Sales Process 2.0 – The Need for a New Approach

I grew up at Xerox and learned early on that the key to sustainable sales success was the ability to define and execute a repeatable sales process. This lesson was reinforced during stints at Gartner and Symantec. Turns out there is empirical evidence that shows that sales organizations that excel at sales process enablement outperform those that don’t by a considerable margin across key performance indicators like win rates and quota attainment.

But here’s the thing, sales process as we know it is fundamentally changing or, at least, needs to.?There are a number of technological, economic, societal, and organizational forces that are radically changing seller and buyer behavior that require us to reconsider the basic tenets of sales process.

Let’s start with the buyer.?Thanks to the digital age, today’s buyer can research, select, and purchase with little or no need for salesperson intervention. They engage in ‘social buying’ placing substantially more value on peer reviews than pitches. And a tighter economic environment means that all purchase decisions are more closely scrutinized and require absolute consensus across an ever larger number of stakeholders. And, sadly, seller behavior has dampened buyer perception of the average salesperson – decision-makers told Forrester that 9 out of 10 conversations with salespeople are a waste of time.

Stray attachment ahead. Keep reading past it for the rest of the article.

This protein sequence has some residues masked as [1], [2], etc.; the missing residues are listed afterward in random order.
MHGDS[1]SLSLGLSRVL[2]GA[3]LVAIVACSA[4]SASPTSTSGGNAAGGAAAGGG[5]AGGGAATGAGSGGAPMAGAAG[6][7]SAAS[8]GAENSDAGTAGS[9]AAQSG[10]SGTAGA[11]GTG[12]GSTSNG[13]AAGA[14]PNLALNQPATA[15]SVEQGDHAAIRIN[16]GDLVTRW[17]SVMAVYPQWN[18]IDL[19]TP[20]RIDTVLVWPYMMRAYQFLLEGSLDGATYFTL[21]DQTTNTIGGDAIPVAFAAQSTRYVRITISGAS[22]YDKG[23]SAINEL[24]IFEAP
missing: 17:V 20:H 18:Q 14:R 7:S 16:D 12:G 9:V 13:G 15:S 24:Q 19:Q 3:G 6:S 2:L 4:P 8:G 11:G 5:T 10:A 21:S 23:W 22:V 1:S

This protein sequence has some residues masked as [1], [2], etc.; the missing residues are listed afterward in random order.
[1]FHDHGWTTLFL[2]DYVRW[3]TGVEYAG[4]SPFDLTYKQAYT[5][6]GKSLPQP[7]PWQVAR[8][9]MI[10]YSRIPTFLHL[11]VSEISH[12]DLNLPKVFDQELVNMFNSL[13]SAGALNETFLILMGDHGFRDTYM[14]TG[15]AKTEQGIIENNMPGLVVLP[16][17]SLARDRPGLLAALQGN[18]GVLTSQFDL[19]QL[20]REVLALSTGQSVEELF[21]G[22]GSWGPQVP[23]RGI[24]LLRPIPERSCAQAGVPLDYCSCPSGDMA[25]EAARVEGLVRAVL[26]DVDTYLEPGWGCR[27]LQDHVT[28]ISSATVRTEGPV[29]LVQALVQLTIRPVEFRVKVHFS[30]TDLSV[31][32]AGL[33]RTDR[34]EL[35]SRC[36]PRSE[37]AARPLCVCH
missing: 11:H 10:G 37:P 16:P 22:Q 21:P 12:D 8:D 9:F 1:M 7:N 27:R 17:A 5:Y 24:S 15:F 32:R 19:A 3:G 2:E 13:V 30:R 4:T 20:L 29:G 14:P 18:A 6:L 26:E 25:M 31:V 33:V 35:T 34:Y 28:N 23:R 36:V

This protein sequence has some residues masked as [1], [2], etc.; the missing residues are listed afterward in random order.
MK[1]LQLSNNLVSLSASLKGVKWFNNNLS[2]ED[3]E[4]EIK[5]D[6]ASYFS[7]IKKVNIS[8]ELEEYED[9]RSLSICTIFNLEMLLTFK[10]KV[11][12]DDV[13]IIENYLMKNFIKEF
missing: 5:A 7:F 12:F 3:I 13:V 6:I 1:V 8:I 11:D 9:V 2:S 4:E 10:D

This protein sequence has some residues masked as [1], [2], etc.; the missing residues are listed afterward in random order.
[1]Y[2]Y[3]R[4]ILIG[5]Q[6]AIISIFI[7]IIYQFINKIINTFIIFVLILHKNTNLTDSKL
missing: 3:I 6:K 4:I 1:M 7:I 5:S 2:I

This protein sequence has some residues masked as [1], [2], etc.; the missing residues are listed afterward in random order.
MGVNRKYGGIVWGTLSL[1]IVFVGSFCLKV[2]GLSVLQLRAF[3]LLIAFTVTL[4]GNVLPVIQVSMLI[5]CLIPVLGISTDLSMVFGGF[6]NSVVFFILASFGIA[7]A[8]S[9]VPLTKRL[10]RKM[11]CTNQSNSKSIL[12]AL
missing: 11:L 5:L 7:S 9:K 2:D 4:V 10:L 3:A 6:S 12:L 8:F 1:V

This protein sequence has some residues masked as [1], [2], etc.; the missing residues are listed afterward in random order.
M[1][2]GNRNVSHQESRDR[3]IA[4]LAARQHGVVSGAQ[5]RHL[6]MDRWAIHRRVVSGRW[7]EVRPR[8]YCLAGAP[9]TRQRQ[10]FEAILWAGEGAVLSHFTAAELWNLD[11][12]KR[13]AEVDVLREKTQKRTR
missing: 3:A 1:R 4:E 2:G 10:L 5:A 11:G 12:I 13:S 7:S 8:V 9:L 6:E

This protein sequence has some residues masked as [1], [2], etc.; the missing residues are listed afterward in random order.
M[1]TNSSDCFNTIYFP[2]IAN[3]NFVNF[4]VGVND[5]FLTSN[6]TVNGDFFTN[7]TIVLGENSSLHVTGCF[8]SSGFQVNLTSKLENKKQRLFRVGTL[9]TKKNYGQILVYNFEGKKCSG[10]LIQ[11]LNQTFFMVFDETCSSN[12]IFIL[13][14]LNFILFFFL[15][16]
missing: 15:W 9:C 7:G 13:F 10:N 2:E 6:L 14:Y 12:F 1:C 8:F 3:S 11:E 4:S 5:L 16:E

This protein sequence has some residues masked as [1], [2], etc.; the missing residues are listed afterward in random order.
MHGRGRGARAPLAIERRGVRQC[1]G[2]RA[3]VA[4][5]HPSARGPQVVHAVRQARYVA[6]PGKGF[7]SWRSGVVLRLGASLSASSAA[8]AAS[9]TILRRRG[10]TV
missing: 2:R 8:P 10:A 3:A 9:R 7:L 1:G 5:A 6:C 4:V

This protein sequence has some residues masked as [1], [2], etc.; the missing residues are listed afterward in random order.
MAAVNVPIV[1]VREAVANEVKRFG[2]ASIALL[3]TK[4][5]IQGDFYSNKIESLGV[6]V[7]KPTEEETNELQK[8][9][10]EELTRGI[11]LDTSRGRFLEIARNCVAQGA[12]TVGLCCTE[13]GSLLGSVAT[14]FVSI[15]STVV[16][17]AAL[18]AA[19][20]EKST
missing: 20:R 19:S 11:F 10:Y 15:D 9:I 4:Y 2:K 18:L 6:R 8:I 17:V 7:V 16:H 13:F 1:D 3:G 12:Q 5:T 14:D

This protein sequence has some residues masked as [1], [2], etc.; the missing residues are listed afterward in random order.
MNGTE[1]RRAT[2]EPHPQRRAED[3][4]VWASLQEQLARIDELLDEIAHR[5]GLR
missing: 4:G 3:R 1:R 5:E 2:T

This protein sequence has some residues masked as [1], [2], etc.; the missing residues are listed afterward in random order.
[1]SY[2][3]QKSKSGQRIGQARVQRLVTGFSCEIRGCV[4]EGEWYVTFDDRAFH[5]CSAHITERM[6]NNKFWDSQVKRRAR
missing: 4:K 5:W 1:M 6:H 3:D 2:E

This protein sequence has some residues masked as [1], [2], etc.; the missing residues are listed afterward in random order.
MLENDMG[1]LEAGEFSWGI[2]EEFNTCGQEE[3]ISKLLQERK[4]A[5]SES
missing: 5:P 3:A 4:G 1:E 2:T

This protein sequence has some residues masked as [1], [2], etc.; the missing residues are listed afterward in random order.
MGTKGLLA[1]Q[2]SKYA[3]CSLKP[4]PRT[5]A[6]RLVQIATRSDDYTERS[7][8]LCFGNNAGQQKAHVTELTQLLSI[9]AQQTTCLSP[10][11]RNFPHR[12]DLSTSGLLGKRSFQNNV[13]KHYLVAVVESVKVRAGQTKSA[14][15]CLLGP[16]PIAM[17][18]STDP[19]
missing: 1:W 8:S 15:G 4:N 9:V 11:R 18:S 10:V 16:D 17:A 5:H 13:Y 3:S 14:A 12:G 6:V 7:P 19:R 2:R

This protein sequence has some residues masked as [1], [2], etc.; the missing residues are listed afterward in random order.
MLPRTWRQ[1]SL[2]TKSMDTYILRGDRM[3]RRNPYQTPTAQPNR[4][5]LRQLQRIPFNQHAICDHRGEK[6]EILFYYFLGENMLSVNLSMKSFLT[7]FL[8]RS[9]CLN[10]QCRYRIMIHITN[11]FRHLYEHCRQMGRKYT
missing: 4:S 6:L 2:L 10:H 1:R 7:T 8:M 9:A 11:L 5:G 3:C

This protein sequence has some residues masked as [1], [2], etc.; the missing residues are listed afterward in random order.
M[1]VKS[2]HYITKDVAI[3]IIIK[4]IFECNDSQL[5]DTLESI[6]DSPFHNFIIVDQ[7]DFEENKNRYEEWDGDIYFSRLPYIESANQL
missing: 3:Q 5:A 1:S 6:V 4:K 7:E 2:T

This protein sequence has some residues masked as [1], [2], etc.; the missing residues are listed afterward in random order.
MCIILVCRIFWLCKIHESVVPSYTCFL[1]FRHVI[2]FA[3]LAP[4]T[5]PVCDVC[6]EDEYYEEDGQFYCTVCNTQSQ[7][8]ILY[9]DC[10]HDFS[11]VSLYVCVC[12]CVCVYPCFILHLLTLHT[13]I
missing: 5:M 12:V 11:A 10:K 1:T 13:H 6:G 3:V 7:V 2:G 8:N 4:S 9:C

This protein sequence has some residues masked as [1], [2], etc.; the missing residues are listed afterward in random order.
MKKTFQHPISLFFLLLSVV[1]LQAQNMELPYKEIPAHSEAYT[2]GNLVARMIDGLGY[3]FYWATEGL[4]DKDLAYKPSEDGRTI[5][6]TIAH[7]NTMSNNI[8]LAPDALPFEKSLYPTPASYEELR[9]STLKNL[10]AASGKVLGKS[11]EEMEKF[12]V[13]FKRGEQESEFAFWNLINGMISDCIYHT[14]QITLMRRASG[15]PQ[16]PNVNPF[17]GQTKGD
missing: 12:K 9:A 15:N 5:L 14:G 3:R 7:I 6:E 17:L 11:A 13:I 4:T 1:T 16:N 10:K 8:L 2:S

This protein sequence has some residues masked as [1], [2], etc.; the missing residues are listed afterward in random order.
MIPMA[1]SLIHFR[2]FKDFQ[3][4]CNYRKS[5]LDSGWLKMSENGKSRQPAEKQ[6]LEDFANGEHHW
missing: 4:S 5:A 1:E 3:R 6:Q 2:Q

Now the seller.?The arrival of the?Millennials?into the workforce requires a new approach.?Every generation has its own attitudes, values, and even quirks. Research from the Pew Research Center shows that Gen Yers are?technology-savvy and highly ambitious. They want to feel empowered, have involvement in decision-making, and have opportunities for rapid professional growth. They also place a greater value on work-life balance. In the workplace, employees have new expectations. Daniel Pink’s excellent book “Drive – The Surprising Truth About What Motivates Us” nicely summarizes what the modern workforce requires for optimal engagement: autonomy, mastery, and purpose. Today’s knowledge worker demands authenticity, transparency, and collaboration from their peers and managers.

Taken together, these trends have impacted the way we need to lead our sales organizations and by default how we think about and implement sales process.?In this age of the empowered buyer, a more social workforce, and a requisite more collaborative/collegial?management style, the very nature of sales process needs to evolve. Let’s compare and contrast the attitudes and behaviors associated with old school versus new age sales process.

Related Blog Post